A U.S. district judge has denied the motion filed by the Securities and Exchange Commission (SEC) against cryptocurrency company Blockvest and its founder. The SEC failed to show the court that Blockvest’s tokens are securities. The company has set up a fictitious regulatory agency and claimed its ICO is endorsed by three different U.S. regulators.
Judge Denies SEC’s Motion
U.S. District Judge Gonzalo P. Curiel has denied the SEC’s motion for preliminary injunction against Blockvest Llc and its founder, the case document dated Nov. 27 shows.
The SEC alleged that Blockvest’s BLV tokens are securities based on the three-part Howey test. The defendants disagreed. After hearing “starkly different facts” provided by plaintiff SEC and the defendants, the court concluded that “because there are disputed issues of fact, the court cannot make a determination whether the test BLV tokens were ‘securities’ under the first prong of Howey.” Furthermore, the SEC “has not demonstrated” that investors had an “expectation of profits,” as required to satisfy the second prong of Howey.
According to the court document:
The court concludes that [the] plaintiff has not demonstrated a prima facie showing that there has been a previous violation of the federal securities laws … the court denies plaintiff’s motion for preliminary injunction.
The SEC filed a complaint against Blockvest Llc and its chairman and founder, Reginald Buddy Ringgold III aka Rasool Abdul Rahim El, alleging multiple violations of the Securities Exchange Act. Blockvest was set up to exchange cryptocurrencies but has never become operational, the court document notes.
The complaint states that the defendants had been selling BLV tokens which the SEC claims are unregistered securities. According to the company, the presales were conducted in March, $2.5 million was raised in seven days and nine million tokens were sold by Sept. 17.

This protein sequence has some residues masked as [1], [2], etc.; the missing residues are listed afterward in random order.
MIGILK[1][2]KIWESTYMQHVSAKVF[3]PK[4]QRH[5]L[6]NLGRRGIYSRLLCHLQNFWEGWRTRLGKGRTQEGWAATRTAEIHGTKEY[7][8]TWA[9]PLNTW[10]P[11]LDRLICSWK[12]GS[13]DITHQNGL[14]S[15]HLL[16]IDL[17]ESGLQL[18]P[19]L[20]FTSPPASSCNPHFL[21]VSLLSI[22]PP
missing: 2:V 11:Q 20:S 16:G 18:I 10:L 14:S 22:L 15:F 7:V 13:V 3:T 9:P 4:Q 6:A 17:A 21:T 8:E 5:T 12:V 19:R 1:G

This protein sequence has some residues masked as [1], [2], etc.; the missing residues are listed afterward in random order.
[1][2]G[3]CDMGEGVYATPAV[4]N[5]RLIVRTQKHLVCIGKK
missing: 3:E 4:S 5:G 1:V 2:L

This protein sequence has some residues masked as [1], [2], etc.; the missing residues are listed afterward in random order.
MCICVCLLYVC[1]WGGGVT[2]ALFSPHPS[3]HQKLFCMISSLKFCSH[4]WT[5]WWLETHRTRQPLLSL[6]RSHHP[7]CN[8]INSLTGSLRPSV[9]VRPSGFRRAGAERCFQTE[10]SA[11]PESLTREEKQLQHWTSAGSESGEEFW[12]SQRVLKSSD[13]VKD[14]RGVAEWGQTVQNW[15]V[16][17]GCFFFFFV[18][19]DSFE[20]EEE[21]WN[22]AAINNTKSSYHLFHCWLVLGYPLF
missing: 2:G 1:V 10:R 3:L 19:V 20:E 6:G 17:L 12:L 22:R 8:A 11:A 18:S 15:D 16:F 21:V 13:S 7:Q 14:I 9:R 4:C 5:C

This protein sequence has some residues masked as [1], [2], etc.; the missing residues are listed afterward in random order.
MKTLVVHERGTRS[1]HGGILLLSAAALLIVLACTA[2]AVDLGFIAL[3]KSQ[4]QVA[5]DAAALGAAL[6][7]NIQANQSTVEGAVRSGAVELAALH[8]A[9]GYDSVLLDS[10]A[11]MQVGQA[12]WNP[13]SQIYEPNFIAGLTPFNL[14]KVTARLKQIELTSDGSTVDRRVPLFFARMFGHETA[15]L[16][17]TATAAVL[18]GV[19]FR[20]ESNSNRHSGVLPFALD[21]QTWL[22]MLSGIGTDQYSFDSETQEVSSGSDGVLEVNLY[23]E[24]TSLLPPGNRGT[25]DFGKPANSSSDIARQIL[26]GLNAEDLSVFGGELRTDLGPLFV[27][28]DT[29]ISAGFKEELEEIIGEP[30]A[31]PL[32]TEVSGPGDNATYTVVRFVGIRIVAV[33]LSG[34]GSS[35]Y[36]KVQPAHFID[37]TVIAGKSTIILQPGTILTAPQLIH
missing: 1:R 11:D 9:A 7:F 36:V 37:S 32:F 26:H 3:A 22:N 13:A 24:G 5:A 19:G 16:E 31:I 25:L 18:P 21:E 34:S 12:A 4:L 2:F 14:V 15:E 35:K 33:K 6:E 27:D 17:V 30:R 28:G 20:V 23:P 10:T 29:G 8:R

The court document describes:
Blockvest purports to be the ‘first licensed and regulated tokenized cryptocurrency exchange & index fund based in the US.’
The SEC explained that Blockvest and Ringgold falsely claim their ICO has been “registered” and “approved” by the commission. They also use the agency’s seal on their website, along with the seals of the Commodity Futures Trading Commission (CFTC) and the National Futures Association (NFA). In addition, they claim to have partnered with and have been audited by Deloitte. The commission also noted:
Defendants also created a fictitious regulatory agency, the Blockchain Exchange Commission (BEC), creating its own fake government seal, logo, and mission statement that are nearly identical to the SEC’s seal, logo and mission statement. Moreover, BEC’s ‘office’ is the same address as the SEC’s headquarters.
32 Testers and 17 Investors
Ringgold argued that Blockvest has never sold any tokens to the public and its sole investor is Rosegold Investments Llp, which he runs and personally invested more than $175,000 of his own money into. Rosegold “manages Blockvest and finances Blockvest’s activities,” the court document reveals.
According to the SEC, Blockvest has 32 “partner testers” who tested its platform. They put BTC and ETH worth less than $10,000 in total onto the exchange. The commission also says that the defendants admit that Rosegold had 17 other investors during the pre-ICO solicitations and at least eight of them wrote “coins” or “Blockvest” on their checks.
Nonetheless, Ringgold claims that BLV tokens were never released to any investors and he has never received any money from the sale of BLV tokens. The court document states:
Ringgold recognizes that mistakes were made but no representations or omissions were made in connection with the sale and purchase of securities … Currently, he has ceased all efforts to proceed with the ICO and agrees not to proceed with an ICO until he gives SEC’s counsel 30 days’ notice.
What do you think of the court denying the SEC’s motion? Let us know in the comments section below.
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